Building a demographically diverse physician-scientist workforce is crucial not only for the sake of adequate and equitable representation of underrepresented minorities in the physician-scientist workforce, but also for meeting the healthcare needs of an increasingly diverse American society and reducing health disparities. The physician-scientist workforce of biomedical researchers is comprised largely of MD graduates. MD/PhD program graduates comprise a small, but highly visible group of physician-scientists about a quarter of all MDs in biomedical research careers and only about 2% of all medical school graduates. Yet despite this small number, substantial funding supports the training of MD/PhD students.
The aim i s to identify the """"""""best and brightest"""""""" and train them to do the type of work that will have a profound impact on our nation's and the world's health. However, not all students who enter MD/PhD programs ultimately graduate with MD/PhD degrees;and not all MD/PhD graduates pursue careers in biomedical research. In this study, we will use a mixed-methods approach. We will explore through personal interviews why some individuals entered MD/PhD programs and others did not and, of those students who entered MD/PhD programs, why some completed the MD/PhD training and others did not. We will take special care to include significant numbers of individuals from minority groups underrepresented in biomedical research. In addition, we will also seek to interview MD/PhD graduates who chose to leave a biomedical research career path and why others continue. As most physician-scientists do not have MD/PhD degrees, we also will interview students enrolled in other MD-degree programs, but who were planning substantial career involvement in research, and we will interview students who considered medical school but then pursued other graduate programs instead. This qualitative component will shed new light on why otherwise highly qualified individuals, some of whom enter medical school with interest in and expectations for substantial career involvement in research and are from racial/ethnic groups underrepresented in medicine and biomedical research, do not continue to pursue the physician-scientist career trajectory. In the quantitative component of this proposed study, we will use existing survey data from a national cohort of medical students. Our plan is to couple the findings to guide our investigations of demographic, attitudinal, and experiential factors in association with enrollment in, attrition from, and graduation from MD/PhD-degree. One of our aims is to describe demographic, pre-matriculation and medical school factors associated with sustained expectation for substantial career involvement in research at graduation among medical school matriculants. Each of the specific aims will help us identify potential targets for interventions aimed at increasing the demographic diversity of the physician-scientist workforce engaged in biomedical research.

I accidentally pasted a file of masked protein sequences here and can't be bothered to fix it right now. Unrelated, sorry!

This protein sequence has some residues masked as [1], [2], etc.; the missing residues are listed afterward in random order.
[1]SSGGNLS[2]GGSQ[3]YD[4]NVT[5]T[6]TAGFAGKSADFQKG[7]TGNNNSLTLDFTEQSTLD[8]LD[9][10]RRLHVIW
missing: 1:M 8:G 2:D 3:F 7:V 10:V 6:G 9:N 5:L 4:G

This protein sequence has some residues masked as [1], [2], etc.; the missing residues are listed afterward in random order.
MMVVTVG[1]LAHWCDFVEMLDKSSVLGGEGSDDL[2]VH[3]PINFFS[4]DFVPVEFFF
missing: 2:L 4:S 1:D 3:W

Building a demographically diverse physician-scientist workforce is crucial not only for the sake of adequate and equitable representation of underrepresented minorities in the physician-scientist workforce, but also for meeting the healthcare needs of an increasingly demographically diverse American society and reducing health disparities. Using a mixed-methods approach, we seek to shed light on why otherwise highly qualified individuals, some of whom are from racial/ethnic groups underrepresented in medicine and biomedical research and enter medical school with interest in and expectations for substantial career involvement in research do not continue to pursue the physician-scientist career path in biomedical research.
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